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I really doubt Yamaha has been misprinting the manual for 6 - 7 years, plus, myself and several other riders have set the slack with Yamaha specs and no problems at all. A friend has ridden his for almost 20k miles since 2016 and NO PROBLEMS. Plus, measuring on centerstand WILL throw different readings, try it, I did.
Stop typing and do this.
Go adjust your chain to 15mm then sit on the bike. Now have someone check how far they can move the chain. Now have your girlfriend push down on the rear of the bike while the other someone tries to move the chain. There's your answer. Keep in mind your girlfriend came no where near how much farther the rear suspension will compress.
 
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When the engine is putting tension on the chain the stresses are limited to only being on one side of the chain. If you make your chain tension too tight that it's putting stress on things when travelling through the suspension stroke the tension is on both sides of the chain allowing significantly more stress to the assembly (easily more than double) so if the chain tension is setup wrong it can definitely be "intense" for the bearings.

A few others have already said it, Yamaha has left the same tension range in the manual for the past 6 years. If it was an issue they would have discovered that and changed it by now. If you look up the tension range for the Tracer (same bike, different purpose) the manual tells you a range of 35-45mm for the same bike. The difference is that chain tension is measured on a center stand rather than the side stand on the MT-09 that dictates 5-15mm of play. It's all relative to the centerline through the sprockets and swingarm pivot like in the picture below. The chain is most taut when the centerline passes directly through the swingarm pivot from sprocket to sprocket. As the swingarm travels further away from this position the chain will become less taut therefore creating more play in the chain. If the MT-09 is on it's side stand one can assume the centerline is very close to the center of the swingarm pivot therefore not requiring a lot of free play in the chain. When the bike is on a center stand the wheel drops down making the line from sprocket to sprocket further away from the swingarm pivot which is why the tracer manual calls for 35-45mm of play.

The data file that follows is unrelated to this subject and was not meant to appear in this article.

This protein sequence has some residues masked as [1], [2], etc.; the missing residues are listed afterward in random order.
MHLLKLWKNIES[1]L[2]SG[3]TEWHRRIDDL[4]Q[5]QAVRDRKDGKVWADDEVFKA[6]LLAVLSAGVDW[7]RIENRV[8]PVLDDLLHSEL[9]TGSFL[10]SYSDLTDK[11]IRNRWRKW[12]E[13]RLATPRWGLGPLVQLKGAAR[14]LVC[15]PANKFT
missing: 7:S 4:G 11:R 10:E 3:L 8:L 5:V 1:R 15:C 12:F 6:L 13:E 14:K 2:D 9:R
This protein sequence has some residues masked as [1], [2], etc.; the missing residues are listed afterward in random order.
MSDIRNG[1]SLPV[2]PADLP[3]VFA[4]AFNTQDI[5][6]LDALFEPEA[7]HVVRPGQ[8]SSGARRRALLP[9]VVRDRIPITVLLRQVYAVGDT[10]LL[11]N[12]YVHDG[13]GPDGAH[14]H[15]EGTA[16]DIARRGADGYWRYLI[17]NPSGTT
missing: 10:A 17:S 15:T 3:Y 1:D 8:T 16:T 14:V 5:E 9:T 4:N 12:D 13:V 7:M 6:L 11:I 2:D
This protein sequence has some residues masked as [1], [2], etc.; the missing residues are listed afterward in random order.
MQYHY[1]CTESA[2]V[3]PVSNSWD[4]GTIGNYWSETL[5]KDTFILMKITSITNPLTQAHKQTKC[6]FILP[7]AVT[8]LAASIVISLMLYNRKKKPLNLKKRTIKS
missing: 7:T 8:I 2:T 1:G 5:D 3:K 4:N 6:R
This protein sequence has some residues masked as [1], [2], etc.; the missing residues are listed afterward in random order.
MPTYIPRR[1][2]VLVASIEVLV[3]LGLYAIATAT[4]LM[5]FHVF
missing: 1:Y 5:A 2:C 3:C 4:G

Does this make sense? Yamaha's response is because they are unsure if anything has been changed on the motorcycle. If the bike is stock they will tell you to refer to the manual. If your shock length has been changed or you've made any changes to the rear geometry or sprockets they will have to work with those changes to find the proper chain tension for your setup.

The tracker has a longer swingarm....
 

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The [Tracer] has a longer swingarm....
Yes. It's 60mm longer. So according to astcyr’s own diagram he posted, that means another 1.2 mm of slack compared to the MT. Hmm, not exactly a 20-40 mm jump, as the manual would imply, is it?

Here’s the link that diagram came from. If you read it carefully, you’ll see that the figure of 2% slack applies when the chain is at its tightest point, as shown in that diagram. So the MT, with around 24-25” of distance between centers, would indeed require around 12 mm of slack at that point - with the rear suspension compressed and roughly 1/2 of the rear travel taken up. Sitting on the sidestand will not accomplish that. You’ll either need a couple of friends to sit on the bike while you measure slack, or you’ll have to remove the rear shock and support the bike while you move the swingarm into that position.